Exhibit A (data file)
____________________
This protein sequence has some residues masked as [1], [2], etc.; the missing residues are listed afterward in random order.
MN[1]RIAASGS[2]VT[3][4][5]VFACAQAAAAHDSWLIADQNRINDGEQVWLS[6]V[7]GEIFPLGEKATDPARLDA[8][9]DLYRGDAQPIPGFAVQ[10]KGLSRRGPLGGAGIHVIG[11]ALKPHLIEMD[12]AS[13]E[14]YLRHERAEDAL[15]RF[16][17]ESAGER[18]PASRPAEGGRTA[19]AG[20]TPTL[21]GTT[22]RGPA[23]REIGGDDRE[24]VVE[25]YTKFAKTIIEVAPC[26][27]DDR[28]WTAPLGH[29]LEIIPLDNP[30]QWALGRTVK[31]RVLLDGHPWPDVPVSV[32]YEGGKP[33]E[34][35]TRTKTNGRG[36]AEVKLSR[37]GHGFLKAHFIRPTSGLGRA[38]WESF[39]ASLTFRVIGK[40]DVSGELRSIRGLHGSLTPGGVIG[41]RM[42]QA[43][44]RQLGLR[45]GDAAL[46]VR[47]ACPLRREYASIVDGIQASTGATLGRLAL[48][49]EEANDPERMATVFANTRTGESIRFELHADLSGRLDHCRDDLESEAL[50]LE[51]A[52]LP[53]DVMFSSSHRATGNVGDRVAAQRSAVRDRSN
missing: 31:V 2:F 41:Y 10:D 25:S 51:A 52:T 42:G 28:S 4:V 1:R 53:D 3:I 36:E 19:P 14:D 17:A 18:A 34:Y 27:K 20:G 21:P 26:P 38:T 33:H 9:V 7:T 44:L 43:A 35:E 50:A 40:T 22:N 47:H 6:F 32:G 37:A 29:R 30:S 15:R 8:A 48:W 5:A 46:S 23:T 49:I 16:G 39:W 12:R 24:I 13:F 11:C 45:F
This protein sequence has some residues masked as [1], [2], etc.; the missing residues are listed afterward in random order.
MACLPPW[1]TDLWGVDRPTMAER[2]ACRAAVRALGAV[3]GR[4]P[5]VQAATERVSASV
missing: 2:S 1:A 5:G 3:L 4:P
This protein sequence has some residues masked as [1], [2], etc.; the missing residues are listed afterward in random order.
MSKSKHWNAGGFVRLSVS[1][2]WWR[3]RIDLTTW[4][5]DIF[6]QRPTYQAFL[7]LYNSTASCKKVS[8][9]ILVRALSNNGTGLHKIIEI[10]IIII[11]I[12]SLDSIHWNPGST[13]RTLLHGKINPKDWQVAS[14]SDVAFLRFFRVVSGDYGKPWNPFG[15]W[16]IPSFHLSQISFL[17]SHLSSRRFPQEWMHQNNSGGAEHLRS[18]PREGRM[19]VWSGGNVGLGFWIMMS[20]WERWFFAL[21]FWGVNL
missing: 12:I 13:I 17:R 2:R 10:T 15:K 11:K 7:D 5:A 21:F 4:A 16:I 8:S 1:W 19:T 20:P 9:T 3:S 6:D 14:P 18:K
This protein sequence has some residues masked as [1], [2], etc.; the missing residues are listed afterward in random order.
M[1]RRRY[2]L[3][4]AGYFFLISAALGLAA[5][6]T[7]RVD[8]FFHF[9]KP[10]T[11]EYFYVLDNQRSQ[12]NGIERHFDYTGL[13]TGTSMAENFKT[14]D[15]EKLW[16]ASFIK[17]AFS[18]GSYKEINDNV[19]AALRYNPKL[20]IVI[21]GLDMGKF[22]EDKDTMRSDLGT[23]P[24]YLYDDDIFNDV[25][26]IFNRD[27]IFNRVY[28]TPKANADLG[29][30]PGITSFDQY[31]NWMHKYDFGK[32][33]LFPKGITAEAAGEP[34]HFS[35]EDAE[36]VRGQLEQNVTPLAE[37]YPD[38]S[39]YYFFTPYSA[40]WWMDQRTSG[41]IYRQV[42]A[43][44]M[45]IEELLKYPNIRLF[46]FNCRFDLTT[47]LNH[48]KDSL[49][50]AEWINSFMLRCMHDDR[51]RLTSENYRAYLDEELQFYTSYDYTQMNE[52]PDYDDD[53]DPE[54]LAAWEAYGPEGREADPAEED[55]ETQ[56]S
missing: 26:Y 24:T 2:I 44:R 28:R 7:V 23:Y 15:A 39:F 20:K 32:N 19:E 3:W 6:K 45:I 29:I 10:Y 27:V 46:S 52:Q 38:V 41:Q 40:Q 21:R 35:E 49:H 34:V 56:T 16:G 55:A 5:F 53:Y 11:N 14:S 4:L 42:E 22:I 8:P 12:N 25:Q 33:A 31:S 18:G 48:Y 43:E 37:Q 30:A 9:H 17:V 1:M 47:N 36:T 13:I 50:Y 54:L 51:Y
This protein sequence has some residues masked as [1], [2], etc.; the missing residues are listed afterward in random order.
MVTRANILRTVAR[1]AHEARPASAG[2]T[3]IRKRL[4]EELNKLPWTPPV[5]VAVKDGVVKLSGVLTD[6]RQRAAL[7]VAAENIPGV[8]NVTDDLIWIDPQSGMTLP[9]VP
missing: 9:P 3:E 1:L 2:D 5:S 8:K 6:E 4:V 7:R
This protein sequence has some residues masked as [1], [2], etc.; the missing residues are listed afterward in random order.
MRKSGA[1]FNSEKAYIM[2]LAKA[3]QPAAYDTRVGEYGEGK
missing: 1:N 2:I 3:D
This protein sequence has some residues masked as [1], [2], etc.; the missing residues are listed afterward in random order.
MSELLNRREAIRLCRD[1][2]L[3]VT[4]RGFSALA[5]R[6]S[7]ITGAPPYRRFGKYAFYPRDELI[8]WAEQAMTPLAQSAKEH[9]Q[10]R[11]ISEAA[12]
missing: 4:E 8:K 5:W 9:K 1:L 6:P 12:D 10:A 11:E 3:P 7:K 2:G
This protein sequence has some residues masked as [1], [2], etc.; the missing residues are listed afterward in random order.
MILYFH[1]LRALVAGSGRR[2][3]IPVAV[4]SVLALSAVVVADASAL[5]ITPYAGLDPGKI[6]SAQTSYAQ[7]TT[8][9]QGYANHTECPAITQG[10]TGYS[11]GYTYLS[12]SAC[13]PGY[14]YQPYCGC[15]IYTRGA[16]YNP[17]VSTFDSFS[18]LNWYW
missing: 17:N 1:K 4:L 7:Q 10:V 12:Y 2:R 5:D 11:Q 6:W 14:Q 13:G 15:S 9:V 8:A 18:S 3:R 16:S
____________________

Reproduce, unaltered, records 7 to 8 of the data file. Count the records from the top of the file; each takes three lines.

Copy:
This protein sequence has some residues masked as [1], [2], etc.; the missing residues are listed afterward in random order.
MSELLNRREAIRLCRD[1][2]L[3]VT[4]RGFSALA[5]R[6]S[7]ITGAPPYRRFGKYAFYPRDELI[8]WAEQAMTPLAQSAKEH[9]Q[10]R[11]ISEAA[12]
missing: 4:E 8:K 5:W 9:K 1:L 6:P 12:D 10:A 11:E 3:P 7:K 2:G
This protein sequence has some residues masked as [1], [2], etc.; the missing residues are listed afterward in random order.
MILYFH[1]LRALVAGSGRR[2][3]IPVAV[4]SVLALSAVVVADASAL[5]ITPYAGLDPGKI[6]SAQTSYAQ[7]TT[8][9]QGYANHTECPAITQG[10]TGYS[11]GYTYLS[12]SAC[13]PGY[14]YQPYCGC[15]IYTRGA[16]YNP[17]VSTFDSFS[18]LNWYW
missing: 17:N 1:K 4:L 7:Q 10:V 12:Y 2:R 5:D 11:Q 6:W 14:Q 13:G 15:S 9:V 8:A 18:S 3:R 16:S